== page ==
Rabinowitz EJ, Rubin LG, Desai K, Hayes DA, Tugertimur A, Kwon EN, Dhanantwari P, Misra N, Stoffels G, Blaufox AD, Mitchell E.
Pediatr Cardiol. 2019 Jan;40(1):147-153. doi: 10.1007/s00246-018-1971-z. Epub 2018 Sep 8.
Select item 30196379
Take Home Points:
- Lack of tapering of the coronary arteries (LT) and perivascular brightness (PB) are subjective, poorly reproducible, and not specific for Kawasaki disease (KD)..
- Guidelines should ideally be based on data and consensus panel recommendations should be subsequently tested for validity when possible.
Commentary from Dr. Jared Hershenson (Greater Washington DC), section editor of Pediatric Cardiology Journal Watch: In 2017, the AHA published revised guidelines for the diagnosis of KD, including more extensive recommendations for incomplete KD. Both LT, defined as absence of the normal tapering expected in the distal coronary, and PB, defined as echogenicity/brightness of the coronary wall, which had been used in the previous guidelines, were removed due to the absence of data, with the only “suggestive of KD” coronary artery criteria being 2D measurements of at least a z-score of 2-2.5. The inclusion of these criteria were initially based on expert panels. The thought was that LT or PB may represent arteritis prior to true dilation or aneurysm formation.
This was a single center retrospective study that began prior to the new revisions. They hypothesized that both LT and PB were unreliable. 117 de-identified parasternal short axis echo clips of the coronary arteries (CA) from patients ages 0-10 years old were interpreted blindly by 6 pediatric cardiologists with at least 5 years of experience outside of training. Subjects were grouped as 1) healthy, afebrile, with benign murmurs, 2) KD s/p IVIG treatment, 4-5 clinical criteria at presentation based on chart review, 3) incomplete KD (iKD) s/p IVIG, 1-3 clinical criteria, 4) febrile > 3 days, no IVIG, KD not suspected. The KD and iKD patients were identified though a list of all patients receiving IVIG and subsequent chart review for symptoms and diagnoses. Each of the 6 reading cardiologists interpreted the same clips independently and recorded the presence or absence of LT and PB, and measured the diameters of the LMCA, LAD and RCA. At least 10 duplicate cases were selected to assess intra-observer reliability. Since the reading cardiologists were blinded, they could not calculate z-scores based on the measurements obtained.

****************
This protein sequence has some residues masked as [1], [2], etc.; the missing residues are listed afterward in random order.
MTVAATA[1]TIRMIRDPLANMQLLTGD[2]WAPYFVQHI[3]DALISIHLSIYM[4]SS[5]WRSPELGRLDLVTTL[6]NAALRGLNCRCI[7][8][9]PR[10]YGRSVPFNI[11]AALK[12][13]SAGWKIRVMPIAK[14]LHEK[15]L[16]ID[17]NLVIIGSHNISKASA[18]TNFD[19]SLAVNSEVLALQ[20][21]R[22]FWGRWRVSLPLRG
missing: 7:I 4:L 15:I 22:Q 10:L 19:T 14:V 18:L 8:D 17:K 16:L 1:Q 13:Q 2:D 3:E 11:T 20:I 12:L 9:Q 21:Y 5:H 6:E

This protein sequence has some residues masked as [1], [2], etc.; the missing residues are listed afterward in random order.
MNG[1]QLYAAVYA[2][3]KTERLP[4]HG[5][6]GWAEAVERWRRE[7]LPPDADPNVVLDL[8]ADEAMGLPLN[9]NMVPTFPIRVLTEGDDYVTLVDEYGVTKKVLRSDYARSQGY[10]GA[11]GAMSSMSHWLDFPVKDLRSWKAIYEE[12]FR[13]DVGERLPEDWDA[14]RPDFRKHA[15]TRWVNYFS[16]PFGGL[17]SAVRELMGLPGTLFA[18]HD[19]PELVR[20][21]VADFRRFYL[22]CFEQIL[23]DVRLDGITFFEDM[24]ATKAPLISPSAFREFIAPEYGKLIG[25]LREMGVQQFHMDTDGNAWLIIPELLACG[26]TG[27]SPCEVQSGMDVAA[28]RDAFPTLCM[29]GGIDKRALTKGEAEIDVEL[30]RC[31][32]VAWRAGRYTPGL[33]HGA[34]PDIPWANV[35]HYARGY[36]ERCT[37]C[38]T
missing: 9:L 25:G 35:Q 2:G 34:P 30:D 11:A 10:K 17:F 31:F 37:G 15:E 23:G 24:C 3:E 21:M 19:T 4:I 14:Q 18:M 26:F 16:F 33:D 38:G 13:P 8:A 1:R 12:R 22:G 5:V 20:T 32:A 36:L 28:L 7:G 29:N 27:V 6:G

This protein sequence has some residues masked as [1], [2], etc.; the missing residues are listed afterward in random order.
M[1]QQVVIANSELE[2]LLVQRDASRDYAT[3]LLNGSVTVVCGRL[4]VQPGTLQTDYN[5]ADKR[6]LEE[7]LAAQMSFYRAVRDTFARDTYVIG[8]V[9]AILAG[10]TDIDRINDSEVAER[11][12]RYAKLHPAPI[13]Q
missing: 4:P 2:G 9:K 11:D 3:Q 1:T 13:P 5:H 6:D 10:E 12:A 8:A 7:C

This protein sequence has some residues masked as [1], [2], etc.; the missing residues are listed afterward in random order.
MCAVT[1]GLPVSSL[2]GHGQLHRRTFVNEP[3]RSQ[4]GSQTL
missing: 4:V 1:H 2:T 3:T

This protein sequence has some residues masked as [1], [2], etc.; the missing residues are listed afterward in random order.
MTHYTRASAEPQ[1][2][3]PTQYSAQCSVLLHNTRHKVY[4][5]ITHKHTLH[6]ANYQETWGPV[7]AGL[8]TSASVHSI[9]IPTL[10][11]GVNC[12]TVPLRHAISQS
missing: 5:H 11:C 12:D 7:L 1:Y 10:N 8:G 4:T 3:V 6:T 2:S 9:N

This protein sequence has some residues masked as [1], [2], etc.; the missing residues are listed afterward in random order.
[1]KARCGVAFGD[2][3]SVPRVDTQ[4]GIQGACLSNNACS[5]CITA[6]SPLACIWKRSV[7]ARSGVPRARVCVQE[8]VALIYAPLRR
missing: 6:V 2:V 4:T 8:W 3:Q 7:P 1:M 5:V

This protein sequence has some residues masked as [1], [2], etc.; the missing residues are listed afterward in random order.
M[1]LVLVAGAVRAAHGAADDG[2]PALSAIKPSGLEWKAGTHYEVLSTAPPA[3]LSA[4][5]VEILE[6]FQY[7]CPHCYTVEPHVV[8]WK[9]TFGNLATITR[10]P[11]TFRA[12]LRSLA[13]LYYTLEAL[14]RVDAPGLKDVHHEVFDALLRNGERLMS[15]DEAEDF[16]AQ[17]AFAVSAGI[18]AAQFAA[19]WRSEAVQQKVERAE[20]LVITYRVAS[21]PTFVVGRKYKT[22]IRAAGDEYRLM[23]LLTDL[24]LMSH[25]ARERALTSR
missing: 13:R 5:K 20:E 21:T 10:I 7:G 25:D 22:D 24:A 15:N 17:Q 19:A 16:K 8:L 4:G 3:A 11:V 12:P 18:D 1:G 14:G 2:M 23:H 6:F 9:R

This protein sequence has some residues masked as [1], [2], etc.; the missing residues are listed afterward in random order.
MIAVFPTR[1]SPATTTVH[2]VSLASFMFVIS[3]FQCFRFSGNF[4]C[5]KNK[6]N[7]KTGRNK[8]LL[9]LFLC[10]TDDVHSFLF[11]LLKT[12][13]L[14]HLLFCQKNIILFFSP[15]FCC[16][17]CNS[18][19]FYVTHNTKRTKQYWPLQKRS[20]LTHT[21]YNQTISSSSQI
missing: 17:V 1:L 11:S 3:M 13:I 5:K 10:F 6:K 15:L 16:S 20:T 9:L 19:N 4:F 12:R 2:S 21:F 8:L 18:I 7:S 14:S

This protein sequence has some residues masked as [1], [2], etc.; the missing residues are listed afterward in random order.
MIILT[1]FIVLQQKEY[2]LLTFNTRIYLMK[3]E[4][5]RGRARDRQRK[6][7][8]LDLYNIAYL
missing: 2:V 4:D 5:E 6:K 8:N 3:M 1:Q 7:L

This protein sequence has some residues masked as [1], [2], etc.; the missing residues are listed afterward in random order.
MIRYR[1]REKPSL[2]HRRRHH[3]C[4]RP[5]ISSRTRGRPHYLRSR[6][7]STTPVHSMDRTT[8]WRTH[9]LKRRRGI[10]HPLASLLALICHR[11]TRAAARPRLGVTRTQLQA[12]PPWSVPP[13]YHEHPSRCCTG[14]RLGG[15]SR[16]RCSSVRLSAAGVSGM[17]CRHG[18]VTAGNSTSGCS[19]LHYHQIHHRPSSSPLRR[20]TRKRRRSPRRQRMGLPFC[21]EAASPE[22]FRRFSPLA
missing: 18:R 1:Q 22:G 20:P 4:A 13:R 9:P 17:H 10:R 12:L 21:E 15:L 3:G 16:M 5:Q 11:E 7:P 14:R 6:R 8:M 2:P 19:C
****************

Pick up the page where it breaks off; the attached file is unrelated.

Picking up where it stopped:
Median ages of the groups ranged from 1.7-3.2 years. Chart review showed subungual peeling and/or CA aneurysm (z-score > 2.5) were noted in 21/30 KD and 19/32 iKD patients. CA z-score measurements showed good intra-observer agreement (reliability coefficients 0.52-0.6). In contrast, LT and PB showed poor agreement (reliability coefficients 0.36 and 0.13 respectively). See table 2. The prevalence of positive LT and PB in the healthy and febrile groups outnumbered the total in the KD and iKD groups from some of the echo readers, with the median frequency for LT 11% healthy, 53% KD, 44% iKD, and 24% febrile groups, and for PB 4% healthy, 17% KD, 14% iKD, 11% febrile groups. The rate of agreement for positive LT reads in a majority of cardiologists (e.g. 4-6) was very low. For PB, in 92% of the patients there was good agreement for a negative read, and only a single patient had a majority agreeing on a positive read (see figure 1). The intra-observer variability was low for both LT and PB (see Table 2). At least one cardiologist had a high percentage of LT and PB on all clips, suggesting “over-diagnosis” likely due to the unreliability of these findings. Review of the medical records showed that the presence of LT and/or PB played a role in the diagnosis of iKD and subsequent IVIG treatment in some patients. One of the four did have periungual peeling and none had late aneurysms. Additionally, none of the 10 iKD patients with LT or PB had refractory symptoms requiring another dose of IVIG or other medication.
Limitations of this study included its retrospective nature and a statistical difference in age between the groups. However, this study showed that LT and PB are poorly reliable, poorly reproducible, and not specific to iKD or KD. Additionally, these findings were seen in normal and febrile patients without KD, a known issue amongst cardiologists who read many echocardiograms for suspected KD (usually iKD) without enough clinical criteria to meet even incomplete diagnostic criteria, but with the pediatricians or ID folks hoping we can help them “make the diagnosis”. As the authors note, guidelines without evidence can often be flawed. There should be future prospective studies especially in KD looking at the utility of the current guidelines and use of echocardiography in the diagnosis.